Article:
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Bobath Scotland working to support wellbeing of people with CP

Bobath Scotland has carried out a major piece of research looking at the state of mental health support for people with cerebral palsy nationally, and how the use of Clinical Psychology could add to existing support services being offered by the charity.

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Over the past five months Dr Joy Nisbet, Chartered Clinical Psychologist, has been working with Bobath Scotland to build a picture of what mental health supports are currently in place for people with CP across Scotland, as well as consulting Bobath staff and service users about developing a more “psychologically informed” approach to the charity’s own services.  The research paper was made possible through funding from the Joan Strutt Charitable Trust.

The report concluded that, nationally, there was “a lack of strategic service planning around the lifelong and whole-person impact of CP”.

It was found that across Scotland there is a lack of CP specialised services available, and that supports available have a “predominantly physical focus”. Furthermore, through consultation with national representatives for paediatric, child and adolescent mental health services (CAMHS) and older adult Clinical Psychology, it was also established that “there were no clearly defined specialist mental health services for individuals with a diagnosis of CP.”

The report expressed concern about the lack of available mental health support, particularly considering a recent review which found that significant physical and mental health issues were being experienced by people with CP and their families.

Consultation with adults with CP, parents of children with CP and experienced staff also showed that “understanding the psychological impact of living with CP was consistently agreed as a current support gap and priority.”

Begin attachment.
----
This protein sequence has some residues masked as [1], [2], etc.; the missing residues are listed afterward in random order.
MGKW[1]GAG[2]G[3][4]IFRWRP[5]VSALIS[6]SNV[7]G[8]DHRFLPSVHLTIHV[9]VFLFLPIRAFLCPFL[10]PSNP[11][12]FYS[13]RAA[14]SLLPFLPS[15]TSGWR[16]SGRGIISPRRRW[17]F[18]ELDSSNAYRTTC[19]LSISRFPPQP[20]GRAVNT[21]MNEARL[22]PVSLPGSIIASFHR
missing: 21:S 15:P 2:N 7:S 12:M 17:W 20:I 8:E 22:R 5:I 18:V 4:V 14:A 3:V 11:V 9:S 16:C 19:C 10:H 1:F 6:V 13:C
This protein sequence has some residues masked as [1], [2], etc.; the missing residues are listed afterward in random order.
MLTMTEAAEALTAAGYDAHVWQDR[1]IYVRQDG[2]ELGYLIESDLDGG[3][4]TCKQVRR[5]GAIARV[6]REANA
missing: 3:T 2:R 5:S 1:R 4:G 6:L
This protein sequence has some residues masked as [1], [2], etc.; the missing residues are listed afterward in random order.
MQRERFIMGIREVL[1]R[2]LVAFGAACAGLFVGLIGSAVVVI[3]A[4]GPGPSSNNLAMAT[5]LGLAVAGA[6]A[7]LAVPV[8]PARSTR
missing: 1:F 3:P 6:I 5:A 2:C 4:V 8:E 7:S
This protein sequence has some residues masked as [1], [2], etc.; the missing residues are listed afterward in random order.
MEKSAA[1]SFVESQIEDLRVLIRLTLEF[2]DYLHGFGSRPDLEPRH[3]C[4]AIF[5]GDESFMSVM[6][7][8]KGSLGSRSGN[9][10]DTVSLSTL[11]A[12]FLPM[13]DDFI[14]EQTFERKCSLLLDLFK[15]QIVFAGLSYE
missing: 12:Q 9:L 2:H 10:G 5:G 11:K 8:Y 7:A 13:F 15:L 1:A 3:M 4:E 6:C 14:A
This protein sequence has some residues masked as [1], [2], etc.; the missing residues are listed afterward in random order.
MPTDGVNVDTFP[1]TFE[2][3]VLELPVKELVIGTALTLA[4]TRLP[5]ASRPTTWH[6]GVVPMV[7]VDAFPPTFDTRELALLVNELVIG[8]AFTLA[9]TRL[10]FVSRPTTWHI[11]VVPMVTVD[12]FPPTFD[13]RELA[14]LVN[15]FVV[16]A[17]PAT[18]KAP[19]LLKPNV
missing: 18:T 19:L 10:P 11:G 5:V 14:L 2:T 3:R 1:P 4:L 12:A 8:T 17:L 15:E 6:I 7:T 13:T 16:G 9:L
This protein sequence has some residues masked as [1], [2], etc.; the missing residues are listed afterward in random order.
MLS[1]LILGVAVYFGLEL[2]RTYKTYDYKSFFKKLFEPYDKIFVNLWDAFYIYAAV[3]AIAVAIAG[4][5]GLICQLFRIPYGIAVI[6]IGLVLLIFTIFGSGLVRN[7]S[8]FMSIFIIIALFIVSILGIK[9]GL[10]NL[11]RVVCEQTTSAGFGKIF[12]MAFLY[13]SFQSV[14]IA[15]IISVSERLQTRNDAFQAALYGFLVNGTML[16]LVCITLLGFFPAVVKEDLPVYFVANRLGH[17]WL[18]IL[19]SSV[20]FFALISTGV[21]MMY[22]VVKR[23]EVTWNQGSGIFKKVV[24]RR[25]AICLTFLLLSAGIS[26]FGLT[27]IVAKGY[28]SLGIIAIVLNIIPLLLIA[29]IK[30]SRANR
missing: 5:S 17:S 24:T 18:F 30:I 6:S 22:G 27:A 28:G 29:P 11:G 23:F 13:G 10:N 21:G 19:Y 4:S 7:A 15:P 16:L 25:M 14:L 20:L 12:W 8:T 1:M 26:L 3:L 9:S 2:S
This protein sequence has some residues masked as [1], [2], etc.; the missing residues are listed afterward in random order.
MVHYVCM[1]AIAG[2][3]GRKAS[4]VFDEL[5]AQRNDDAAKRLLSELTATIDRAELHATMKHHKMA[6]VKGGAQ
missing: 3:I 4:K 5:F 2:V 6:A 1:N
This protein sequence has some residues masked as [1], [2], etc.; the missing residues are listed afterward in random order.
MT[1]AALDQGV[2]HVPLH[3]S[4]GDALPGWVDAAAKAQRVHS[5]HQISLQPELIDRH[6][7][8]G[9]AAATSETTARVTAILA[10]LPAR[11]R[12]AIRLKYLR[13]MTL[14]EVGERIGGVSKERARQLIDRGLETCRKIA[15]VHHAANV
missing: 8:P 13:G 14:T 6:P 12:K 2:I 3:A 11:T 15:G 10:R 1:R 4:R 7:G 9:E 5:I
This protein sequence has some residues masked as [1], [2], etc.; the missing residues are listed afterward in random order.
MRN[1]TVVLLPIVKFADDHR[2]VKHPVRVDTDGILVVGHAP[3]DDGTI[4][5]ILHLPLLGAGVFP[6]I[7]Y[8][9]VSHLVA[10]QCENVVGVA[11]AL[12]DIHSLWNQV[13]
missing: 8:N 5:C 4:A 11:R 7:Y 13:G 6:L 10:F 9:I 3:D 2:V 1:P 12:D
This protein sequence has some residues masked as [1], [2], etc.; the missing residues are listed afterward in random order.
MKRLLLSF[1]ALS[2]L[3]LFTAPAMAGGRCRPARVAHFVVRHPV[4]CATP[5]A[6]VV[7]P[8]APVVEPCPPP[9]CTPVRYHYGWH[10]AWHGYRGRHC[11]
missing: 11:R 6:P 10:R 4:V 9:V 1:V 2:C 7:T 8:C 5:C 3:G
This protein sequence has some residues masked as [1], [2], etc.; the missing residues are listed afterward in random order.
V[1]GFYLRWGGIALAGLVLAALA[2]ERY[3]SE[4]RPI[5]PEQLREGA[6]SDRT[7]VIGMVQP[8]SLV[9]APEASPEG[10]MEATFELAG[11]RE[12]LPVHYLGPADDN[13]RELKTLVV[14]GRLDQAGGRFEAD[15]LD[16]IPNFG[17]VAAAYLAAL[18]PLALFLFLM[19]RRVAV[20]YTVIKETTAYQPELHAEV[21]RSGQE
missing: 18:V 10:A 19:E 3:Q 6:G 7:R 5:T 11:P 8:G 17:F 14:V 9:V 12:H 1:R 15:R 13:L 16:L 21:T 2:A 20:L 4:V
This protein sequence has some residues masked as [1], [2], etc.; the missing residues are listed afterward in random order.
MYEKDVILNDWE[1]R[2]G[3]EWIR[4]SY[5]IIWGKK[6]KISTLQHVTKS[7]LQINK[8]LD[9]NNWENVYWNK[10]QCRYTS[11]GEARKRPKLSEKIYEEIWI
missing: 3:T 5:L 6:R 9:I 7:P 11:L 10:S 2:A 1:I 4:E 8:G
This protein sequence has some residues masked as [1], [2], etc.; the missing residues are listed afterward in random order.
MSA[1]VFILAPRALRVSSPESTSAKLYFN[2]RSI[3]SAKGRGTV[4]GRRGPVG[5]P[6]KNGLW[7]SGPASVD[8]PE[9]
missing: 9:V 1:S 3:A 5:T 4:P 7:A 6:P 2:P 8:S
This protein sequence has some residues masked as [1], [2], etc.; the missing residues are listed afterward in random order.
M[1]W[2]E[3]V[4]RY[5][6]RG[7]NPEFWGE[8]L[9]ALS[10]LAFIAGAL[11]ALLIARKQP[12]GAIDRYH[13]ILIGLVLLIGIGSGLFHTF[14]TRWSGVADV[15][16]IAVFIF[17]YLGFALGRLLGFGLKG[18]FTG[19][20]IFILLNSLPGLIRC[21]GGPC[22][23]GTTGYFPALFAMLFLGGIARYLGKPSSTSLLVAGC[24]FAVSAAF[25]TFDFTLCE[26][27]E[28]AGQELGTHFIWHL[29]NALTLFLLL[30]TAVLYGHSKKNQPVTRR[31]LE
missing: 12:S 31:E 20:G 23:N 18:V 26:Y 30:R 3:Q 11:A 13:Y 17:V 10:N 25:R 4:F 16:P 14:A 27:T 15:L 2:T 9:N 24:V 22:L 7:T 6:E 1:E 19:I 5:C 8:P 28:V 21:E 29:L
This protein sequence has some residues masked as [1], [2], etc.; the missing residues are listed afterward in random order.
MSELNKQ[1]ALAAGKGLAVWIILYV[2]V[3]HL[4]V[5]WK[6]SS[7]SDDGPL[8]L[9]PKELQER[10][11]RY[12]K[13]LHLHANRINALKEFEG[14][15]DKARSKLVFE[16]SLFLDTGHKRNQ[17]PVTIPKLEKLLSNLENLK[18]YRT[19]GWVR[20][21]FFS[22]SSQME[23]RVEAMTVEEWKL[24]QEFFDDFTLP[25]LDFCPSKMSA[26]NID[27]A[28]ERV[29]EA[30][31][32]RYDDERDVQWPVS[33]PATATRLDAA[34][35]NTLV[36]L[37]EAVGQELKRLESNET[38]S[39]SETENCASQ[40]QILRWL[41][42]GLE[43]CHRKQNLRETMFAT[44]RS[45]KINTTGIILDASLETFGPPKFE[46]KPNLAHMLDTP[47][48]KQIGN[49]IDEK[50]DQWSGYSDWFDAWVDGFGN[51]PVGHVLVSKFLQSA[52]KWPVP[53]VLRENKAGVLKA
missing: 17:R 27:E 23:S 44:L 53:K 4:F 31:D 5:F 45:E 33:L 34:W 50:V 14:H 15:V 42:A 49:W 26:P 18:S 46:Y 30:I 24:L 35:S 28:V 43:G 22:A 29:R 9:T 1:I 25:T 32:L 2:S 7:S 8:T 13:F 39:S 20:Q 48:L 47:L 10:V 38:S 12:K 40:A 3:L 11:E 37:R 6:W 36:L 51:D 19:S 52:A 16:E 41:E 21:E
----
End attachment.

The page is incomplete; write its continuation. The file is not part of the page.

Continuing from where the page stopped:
Looking towards improving Bobath Scotland’s approach to mental health, the report proposes that the International Classification of Functioning, Health and Disability, or ICF Framework, presents a valuable model for service development.

Commenting on the findings of the report, Stephanie Fraser, CEO of Bobath Scotland, said:

“I very much welcome the findings of Dr. Nisbet’s report. It is vital that we develop a more informed understanding of the mental health implications of cerebral palsy.  Bobath Scotland continues to advocate at the national level for the need for more specialist services for the CP community. We know from people and families who use Bobath just how important this is, and that people’s mental health is not being taken care of to the extent that it should be.

“In commissioning this report, we are underlining Bobath Scotland’s recognition of the importance of addressing this issue, and our absolute commitment to providing services that support the whole person, which includes their mental health and wellbeing.

“As an organisation, we look forward to taking forward Dr. Nisbet’s recommendations and developing more psychologically informed approaches in our work.”

The research paper is now available to access on the Bobath Scotland website.